Old West feeling at the Colorado Cowboy Poetry Gathering

Annual state event offers a cultural counterpoint to Stock Show weekAnnual state event offers a cultural counterpoint to Stock Show week

Posted 1/25/17

It’s not only the stellar performances of cowboy — and cowgirl — poetry and songs that attract folks to the annual Colorado Cowboy Poetry Gathering.

It’s the people.

“I love meeting all the great entertainers,” said Jeff Loker, who …

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Old West feeling at the Colorado Cowboy Poetry Gathering

Annual state event offers a cultural counterpoint to Stock Show weekAnnual state event offers a cultural counterpoint to Stock Show week

Posted

It’s not only the stellar performances of cowboy — and cowgirl — poetry and songs that attract folks to the annual Colorado Cowboy Poetry Gathering.

It’s the people.

“I love meeting all the great entertainers,” said Jeff Loker, who sits on the board of directors for the gathering. “They’re a lot of unique people you don’t meet in today’s world.”

The 28th annual Colorado Cowboy Poetry Gathering took place Jan. 19-22 in Golden. Kicking off the event was a VIP, family reunion style meet-and-greet reception on Jan. 19 at the Table Mountain Inn, followed by a special sampler show at Miners Alley Playhouse. The gathering’s many performances took place throughout the weekend at the American Mountaineering Center.

People come from all over the metro area and beyond to perform, and to listen. This year’s performers included folks from Canada, Australia and across the western states.

Spectators enjoyed an entire weekend filled with stories — in poetry form and song — on horsemanship, cattle drives, campfires and fences, old cowboy hats, ranchers and their wives, neighbors and friends.

“A lot of magic comes out of the Colorado Cowboy Gathering,” said cowgirl performer Liz Masterson, a Colorado native. She mentioned this year, everyone was celebrating two marriages that recently occurred among the gathering’s regular performers.

R.D. and Barb Melfi, also known as Buffalo Bill and Annie Oakley, would normally be quite busy this weekend because of the National Western Stock Show in Denver. But because this year is the 100th anniversary of the famous Wild West showman’s death, they have been too busy with Buffalo Bill stuff, Barb Melfi said.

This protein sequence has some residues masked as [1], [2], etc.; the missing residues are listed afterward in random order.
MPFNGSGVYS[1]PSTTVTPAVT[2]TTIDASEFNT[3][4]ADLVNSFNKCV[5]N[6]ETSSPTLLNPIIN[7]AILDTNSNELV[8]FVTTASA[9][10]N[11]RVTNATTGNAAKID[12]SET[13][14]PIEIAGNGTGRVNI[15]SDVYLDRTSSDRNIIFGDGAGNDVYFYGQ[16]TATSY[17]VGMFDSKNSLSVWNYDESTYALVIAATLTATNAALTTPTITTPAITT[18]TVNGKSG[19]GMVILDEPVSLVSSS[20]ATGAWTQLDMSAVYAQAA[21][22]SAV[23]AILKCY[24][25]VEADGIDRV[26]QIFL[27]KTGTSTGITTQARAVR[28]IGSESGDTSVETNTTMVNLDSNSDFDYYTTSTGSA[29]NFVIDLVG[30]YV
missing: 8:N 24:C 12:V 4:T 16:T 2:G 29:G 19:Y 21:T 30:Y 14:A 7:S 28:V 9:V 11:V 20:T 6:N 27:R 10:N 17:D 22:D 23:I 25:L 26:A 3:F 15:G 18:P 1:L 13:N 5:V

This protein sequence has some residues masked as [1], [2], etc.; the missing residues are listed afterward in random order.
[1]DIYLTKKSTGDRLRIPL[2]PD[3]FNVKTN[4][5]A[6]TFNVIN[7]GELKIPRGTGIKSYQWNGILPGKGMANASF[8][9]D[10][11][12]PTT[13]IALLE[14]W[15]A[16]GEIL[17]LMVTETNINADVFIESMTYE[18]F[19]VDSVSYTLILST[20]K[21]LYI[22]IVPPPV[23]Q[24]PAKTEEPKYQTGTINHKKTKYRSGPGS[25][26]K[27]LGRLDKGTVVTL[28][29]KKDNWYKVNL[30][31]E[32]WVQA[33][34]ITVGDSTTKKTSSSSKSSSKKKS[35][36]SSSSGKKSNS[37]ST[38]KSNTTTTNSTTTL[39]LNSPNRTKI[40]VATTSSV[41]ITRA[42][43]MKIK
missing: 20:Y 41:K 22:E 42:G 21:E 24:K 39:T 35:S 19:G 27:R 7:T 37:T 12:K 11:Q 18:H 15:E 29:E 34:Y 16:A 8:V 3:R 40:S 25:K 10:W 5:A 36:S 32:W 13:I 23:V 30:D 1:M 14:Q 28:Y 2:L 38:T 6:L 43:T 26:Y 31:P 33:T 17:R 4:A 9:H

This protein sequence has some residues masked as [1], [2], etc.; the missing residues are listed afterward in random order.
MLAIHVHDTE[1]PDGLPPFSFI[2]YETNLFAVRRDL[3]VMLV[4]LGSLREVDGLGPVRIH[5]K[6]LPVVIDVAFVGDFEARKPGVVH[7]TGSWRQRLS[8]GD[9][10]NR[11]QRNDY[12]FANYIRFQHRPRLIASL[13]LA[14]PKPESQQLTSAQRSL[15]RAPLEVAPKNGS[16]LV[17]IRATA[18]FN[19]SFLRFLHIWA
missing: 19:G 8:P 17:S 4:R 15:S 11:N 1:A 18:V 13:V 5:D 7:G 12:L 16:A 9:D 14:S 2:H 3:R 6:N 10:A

And besides, she added, “these are all our friends. We can’t ignore our friends.”

The historical aspect of the gathering can date back to at least the 1800s, said Lindsey Calvert of Denver who works as one of the event’s stage managers — a role she’s had for 11 years.

Calvert encourages everyone who enjoys western tradition to come and support the performers at the gathering, she said.

“The only way this type of event can continue is for people to attend every year,” she said.

Linda Matthews of Wheat Ridge attended the VIP event and Saturday performances this year. She especially enjoyed cowgirl performer Kristyn Harris’ yodeling.

“It was an expression of pure joy,” Matthews said.

Matthews, who has been attending the event for 15 years, said he likes that the gathering features a variety of acts, and appreciates that each performer provides a view into traditional Western culture.

“I never lived on a ranch,” Matthews said, “so it’s fun to get a little sample of that lifestyle.”

Denver is not like New York or some of the other major cities in the U.S., said Fred Powell of Denver, who, along with his wife Dianne, has been attending the gathering since 1995.

“Colorado is the west,” he said. “Here we have history. And the gathering is history coming to life.”

Rex Rideout of Conifer loves the old cowboy songs, he said, which he and Mark Gardner perform as a duo act at the gathering.

He described it as the music of the first American cowboys. And as with any culture, it’s important to preserve the past, Rideout said.

“In this country, we tend to race forward and not look back,” he said. “But some of us save what we can.”

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